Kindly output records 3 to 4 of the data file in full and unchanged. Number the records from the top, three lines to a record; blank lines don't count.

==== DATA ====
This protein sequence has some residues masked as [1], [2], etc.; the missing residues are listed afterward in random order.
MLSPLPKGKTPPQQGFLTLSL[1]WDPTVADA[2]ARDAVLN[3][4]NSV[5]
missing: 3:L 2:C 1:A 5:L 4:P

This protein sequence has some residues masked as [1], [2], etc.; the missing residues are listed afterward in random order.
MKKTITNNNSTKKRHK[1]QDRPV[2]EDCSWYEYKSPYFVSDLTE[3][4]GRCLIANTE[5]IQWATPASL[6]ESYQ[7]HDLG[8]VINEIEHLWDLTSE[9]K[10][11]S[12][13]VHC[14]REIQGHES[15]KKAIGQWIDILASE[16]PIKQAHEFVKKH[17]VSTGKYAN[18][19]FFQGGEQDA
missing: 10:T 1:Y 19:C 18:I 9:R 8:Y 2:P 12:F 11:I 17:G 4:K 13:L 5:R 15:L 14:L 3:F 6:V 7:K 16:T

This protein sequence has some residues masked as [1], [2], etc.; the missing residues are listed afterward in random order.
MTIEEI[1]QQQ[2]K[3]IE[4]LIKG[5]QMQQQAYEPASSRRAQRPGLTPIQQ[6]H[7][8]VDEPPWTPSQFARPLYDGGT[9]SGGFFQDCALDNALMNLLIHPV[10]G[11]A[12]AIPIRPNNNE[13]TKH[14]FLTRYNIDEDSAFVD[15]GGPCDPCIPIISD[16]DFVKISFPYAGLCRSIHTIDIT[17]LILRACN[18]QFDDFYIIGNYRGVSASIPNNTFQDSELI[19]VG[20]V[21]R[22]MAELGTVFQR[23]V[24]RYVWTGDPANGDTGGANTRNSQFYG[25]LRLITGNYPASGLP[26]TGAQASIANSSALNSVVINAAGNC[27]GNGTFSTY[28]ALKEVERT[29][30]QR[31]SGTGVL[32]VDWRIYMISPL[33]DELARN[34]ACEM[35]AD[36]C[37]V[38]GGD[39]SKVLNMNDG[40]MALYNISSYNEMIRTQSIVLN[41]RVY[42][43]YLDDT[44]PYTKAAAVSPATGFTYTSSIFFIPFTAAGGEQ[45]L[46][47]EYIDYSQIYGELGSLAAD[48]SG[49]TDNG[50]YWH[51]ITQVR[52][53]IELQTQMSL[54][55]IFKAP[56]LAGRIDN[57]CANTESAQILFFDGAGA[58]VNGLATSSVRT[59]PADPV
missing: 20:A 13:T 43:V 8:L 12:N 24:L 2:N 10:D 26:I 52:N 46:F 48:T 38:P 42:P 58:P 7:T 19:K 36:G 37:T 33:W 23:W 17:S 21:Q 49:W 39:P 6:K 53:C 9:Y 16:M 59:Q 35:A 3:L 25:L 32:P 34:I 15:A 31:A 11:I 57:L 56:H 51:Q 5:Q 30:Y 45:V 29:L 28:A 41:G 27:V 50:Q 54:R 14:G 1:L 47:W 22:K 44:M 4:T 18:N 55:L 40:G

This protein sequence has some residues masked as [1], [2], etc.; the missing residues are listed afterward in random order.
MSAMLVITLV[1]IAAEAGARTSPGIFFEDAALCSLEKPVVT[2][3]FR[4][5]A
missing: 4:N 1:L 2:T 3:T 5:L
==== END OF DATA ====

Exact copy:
This protein sequence has some residues masked as [1], [2], etc.; the missing residues are listed afterward in random order.
MTIEEI[1]QQQ[2]K[3]IE[4]LIKG[5]QMQQQAYEPASSRRAQRPGLTPIQQ[6]H[7][8]VDEPPWTPSQFARPLYDGGT[9]SGGFFQDCALDNALMNLLIHPV[10]G[11]A[12]AIPIRPNNNE[13]TKH[14]FLTRYNIDEDSAFVD[15]GGPCDPCIPIISD[16]DFVKISFPYAGLCRSIHTIDIT[17]LILRACN[18]QFDDFYIIGNYRGVSASIPNNTFQDSELI[19]VG[20]V[21]R[22]MAELGTVFQR[23]V[24]RYVWTGDPANGDTGGANTRNSQFYG[25]LRLITGNYPASGLP[26]TGAQASIANSSALNSVVINAAGNC[27]GNGTFSTY[28]ALKEVERT[29][30]QR[31]SGTGVL[32]VDWRIYMISPL[33]DELARN[34]ACEM[35]AD[36]C[37]V[38]GGD[39]SKVLNMNDG[40]MALYNISSYNEMIRTQSIVLN[41]RVY[42][43]YLDDT[44]PYTKAAAVSPATGFTYTSSIFFIPFTAAGGEQ[45]L[46][47]EYIDYSQIYGELGSLAAD[48]SG[49]TDNG[50]YWH[51]ITQVR[52][53]IELQTQMSL[54][55]IFKAP[56]LAGRIDN[57]CANTESAQILFFDGAGA[58]VNGLATSSVRT[59]PADPV
missing: 20:A 13:T 43:V 8:L 12:N 24:L 2:N 10:D 26:I 52:N 46:F 48:T 38:P 42:P 58:P 7:T 19:K 36:G 37:T 33:W 23:W 17:S 21:Q 49:W 39:P 6:K 53:C 9:Y 16:M 59:Q 35:A 3:L 25:L 32:P 34:I 15:A 31:A 11:I 57:L 56:H 51:Q 5:Q 30:Y 45:V 29:L 28:A 41:G 27:V 50:Q 54:R 14:G 1:L 47:W 22:K 44:M 4:T 18:N 55:L 40:G

This protein sequence has some residues masked as [1], [2], etc.; the missing residues are listed afterward in random order.
MSAMLVITLV[1]IAAEAGARTSPGIFFEDAALCSLEKPVVT[2][3]FR[4][5]A
missing: 4:N 1:L 2:T 3:T 5:L